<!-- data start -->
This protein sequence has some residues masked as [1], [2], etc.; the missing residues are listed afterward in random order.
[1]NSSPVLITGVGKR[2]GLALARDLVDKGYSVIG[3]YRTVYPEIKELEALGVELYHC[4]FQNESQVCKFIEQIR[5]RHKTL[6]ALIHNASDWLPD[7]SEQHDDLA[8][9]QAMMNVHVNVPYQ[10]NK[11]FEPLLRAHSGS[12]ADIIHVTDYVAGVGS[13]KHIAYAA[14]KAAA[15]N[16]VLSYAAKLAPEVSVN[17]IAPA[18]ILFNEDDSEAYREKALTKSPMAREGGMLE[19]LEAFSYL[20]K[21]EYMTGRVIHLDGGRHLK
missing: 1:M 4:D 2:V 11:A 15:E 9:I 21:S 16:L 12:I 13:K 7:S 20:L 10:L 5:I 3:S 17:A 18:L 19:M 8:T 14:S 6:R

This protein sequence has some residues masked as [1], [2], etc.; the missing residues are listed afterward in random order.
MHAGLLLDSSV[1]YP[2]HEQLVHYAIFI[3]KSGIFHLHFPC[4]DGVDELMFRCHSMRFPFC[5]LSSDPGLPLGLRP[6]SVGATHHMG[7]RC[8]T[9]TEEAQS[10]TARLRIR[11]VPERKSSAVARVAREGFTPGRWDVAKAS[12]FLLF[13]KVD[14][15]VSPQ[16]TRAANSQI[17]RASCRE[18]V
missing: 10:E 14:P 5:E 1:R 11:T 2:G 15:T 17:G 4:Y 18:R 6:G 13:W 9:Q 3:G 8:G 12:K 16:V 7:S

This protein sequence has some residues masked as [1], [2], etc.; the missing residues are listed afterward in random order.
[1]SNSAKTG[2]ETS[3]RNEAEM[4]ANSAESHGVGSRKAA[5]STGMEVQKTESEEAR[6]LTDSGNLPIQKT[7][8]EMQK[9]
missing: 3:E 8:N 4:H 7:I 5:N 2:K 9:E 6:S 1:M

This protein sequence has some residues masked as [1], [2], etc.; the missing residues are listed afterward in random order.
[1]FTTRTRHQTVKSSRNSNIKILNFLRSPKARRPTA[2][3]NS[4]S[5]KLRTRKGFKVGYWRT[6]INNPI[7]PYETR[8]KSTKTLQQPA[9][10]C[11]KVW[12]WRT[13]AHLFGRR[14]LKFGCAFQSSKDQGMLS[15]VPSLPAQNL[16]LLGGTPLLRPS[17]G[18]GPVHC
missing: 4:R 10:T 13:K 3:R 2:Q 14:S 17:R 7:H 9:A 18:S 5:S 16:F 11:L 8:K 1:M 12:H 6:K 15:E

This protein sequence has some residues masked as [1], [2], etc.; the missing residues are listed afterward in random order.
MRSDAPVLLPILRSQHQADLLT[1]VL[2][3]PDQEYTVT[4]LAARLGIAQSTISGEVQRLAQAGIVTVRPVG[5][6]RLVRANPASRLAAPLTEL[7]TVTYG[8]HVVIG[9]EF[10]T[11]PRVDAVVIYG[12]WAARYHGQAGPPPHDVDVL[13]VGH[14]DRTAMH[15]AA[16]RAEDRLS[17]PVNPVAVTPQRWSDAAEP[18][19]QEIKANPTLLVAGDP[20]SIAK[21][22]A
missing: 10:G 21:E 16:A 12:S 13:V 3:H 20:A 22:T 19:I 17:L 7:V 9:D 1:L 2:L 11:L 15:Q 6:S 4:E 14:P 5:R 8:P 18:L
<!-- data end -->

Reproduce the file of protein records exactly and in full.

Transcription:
This protein sequence has some residues masked as [1], [2], etc.; the missing residues are listed afterward in random order.
[1]NSSPVLITGVGKR[2]GLALARDLVDKGYSVIG[3]YRTVYPEIKELEALGVELYHC[4]FQNESQVCKFIEQIR[5]RHKTL[6]ALIHNASDWLPD[7]SEQHDDLA[8][9]QAMMNVHVNVPYQ[10]NK[11]FEPLLRAHSGS[12]ADIIHVTDYVAGVGS[13]KHIAYAA[14]KAAA[15]N[16]VLSYAAKLAPEVSVN[17]IAPA[18]ILFNEDDSEAYREKALTKSPMAREGGMLE[19]LEAFSYL[20]K[21]EYMTGRVIHLDGGRHLK
missing: 1:M 4:D 2:V 11:A 15:E 9:I 21:S 16:L 12:I 13:K 7:S 20:L 10:L 5:I 3:S 17:A 18:L 19:M 8:T 14:S 6:R

This protein sequence has some residues masked as [1], [2], etc.; the missing residues are listed afterward in random order.
MHAGLLLDSSV[1]YP[2]HEQLVHYAIFI[3]KSGIFHLHFPC[4]DGVDELMFRCHSMRFPFC[5]LSSDPGLPLGLRP[6]SVGATHHMG[7]RC[8]T[9]TEEAQS[10]TARLRIR[11]VPERKSSAVARVAREGFTPGRWDVAKAS[12]FLLF[13]KVD[14][15]VSPQ[16]TRAANSQI[17]RASCRE[18]V
missing: 10:E 14:P 5:E 1:R 11:T 2:G 15:T 17:G 4:Y 18:R 6:G 13:W 9:Q 3:G 8:G 12:K 16:V 7:S

This protein sequence has some residues masked as [1], [2], etc.; the missing residues are listed afterward in random order.
[1]SNSAKTG[2]ETS[3]RNEAEM[4]ANSAESHGVGSRKAA[5]STGMEVQKTESEEAR[6]LTDSGNLPIQKT[7][8]EMQK[9]
missing: 3:E 8:N 4:H 7:I 5:N 2:K 9:E 6:S 1:M

This protein sequence has some residues masked as [1], [2], etc.; the missing residues are listed afterward in random order.
[1]FTTRTRHQTVKSSRNSNIKILNFLRSPKARRPTA[2][3]NS[4]S[5]KLRTRKGFKVGYWRT[6]INNPI[7]PYETR[8]KSTKTLQQPA[9][10]C[11]KVW[12]WRT[13]AHLFGRR[14]LKFGCAFQSSKDQGMLS[15]VPSLPAQNL[16]LLGGTPLLRPS[17]G[18]GPVHC
missing: 4:R 10:T 13:K 3:R 2:Q 14:S 17:R 7:H 9:A 18:S 5:S 16:F 11:L 8:K 1:M 12:H 6:K 15:E

This protein sequence has some residues masked as [1], [2], etc.; the missing residues are listed afterward in random order.
MRSDAPVLLPILRSQHQADLLT[1]VL[2][3]PDQEYTVT[4]LAARLGIAQSTISGEVQRLAQAGIVTVRPVG[5][6]RLVRANPASRLAAPLTEL[7]TVTYG[8]HVVIG[9]EF[10]T[11]PRVDAVVIYG[12]WAARYHGQAGPPPHDVDVL[13]VGH[14]DRTAMH[15]AA[16]RAEDRLS[17]PVNPVAVTPQRWSDAAEP[18][19]QEIKANPTLLVAGDP[20]SIAK[21][22]A
missing: 10:G 21:E 16:A 12:S 13:V 3:H 20:A 22:T 19:I 17:L 7:V 9:D 1:L 2:L 11:L 15:Q 6:S 4:E 14:P 5:R 8:P 18:L